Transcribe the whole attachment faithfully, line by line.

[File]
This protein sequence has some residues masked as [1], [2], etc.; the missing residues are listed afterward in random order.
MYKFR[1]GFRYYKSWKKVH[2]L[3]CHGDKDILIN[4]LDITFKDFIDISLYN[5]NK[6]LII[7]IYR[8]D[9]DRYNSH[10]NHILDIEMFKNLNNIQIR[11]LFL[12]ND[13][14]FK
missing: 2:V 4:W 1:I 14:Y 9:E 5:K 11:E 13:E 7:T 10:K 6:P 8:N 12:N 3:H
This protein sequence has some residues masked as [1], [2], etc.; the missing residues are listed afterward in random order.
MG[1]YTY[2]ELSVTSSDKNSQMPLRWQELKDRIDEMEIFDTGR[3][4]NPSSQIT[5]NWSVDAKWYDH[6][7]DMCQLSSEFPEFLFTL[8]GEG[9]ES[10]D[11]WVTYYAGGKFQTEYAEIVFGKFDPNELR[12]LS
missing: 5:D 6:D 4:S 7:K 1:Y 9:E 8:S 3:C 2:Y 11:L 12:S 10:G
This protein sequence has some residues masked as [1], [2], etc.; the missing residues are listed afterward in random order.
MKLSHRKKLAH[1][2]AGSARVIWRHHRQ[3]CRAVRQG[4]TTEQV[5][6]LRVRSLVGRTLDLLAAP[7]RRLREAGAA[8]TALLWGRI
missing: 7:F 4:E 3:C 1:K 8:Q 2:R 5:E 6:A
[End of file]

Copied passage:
This protein sequence has some residues masked as [1], [2], etc.; the missing residues are listed afterward in random order.
MYKFR[1]GFRYYKSWKKVH[2]L[3]CHGDKDILIN[4]LDITFKDFIDISLYN[5]NK[6]LII[7]IYR[8]D[9]DRYNSH[10]NHILDIEMFKNLNNIQIR[11]LFL[12]ND[13][14]FK
missing: 2:V 4:W 1:I 14:Y 9:E 5:K 11:E 13:E 7:T 10:K 6:P 8:N 12:N 3:H
This protein sequence has some residues masked as [1], [2], etc.; the missing residues are listed afterward in random order.
MG[1]YTY[2]ELSVTSSDKNSQMPLRWQELKDRIDEMEIFDTGR[3][4]NPSSQIT[5]NWSVDAKWYDH[6][7]DMCQLSSEFPEFLFTL[8]GEG[9]ES[10]D[11]WVTYYAGGKFQTEYAEIVFGKFDPNELR[12]LS
missing: 5:D 6:D 4:S 7:K 1:Y 9:E 8:S 3:C 2:Y 11:L 12:S 10:G
This protein sequence has some residues masked as [1], [2], etc.; the missing residues are listed afterward in random order.
MKLSHRKKLAH[1][2]AGSARVIWRHHRQ[3]CRAVRQG[4]TTEQV[5][6]LRVRSLVGRTLDLLAAP[7]RRLREAGAA[8]TALLWGRI
missing: 7:F 4:E 3:C 1:K 8:Q 2:R 5:E 6:A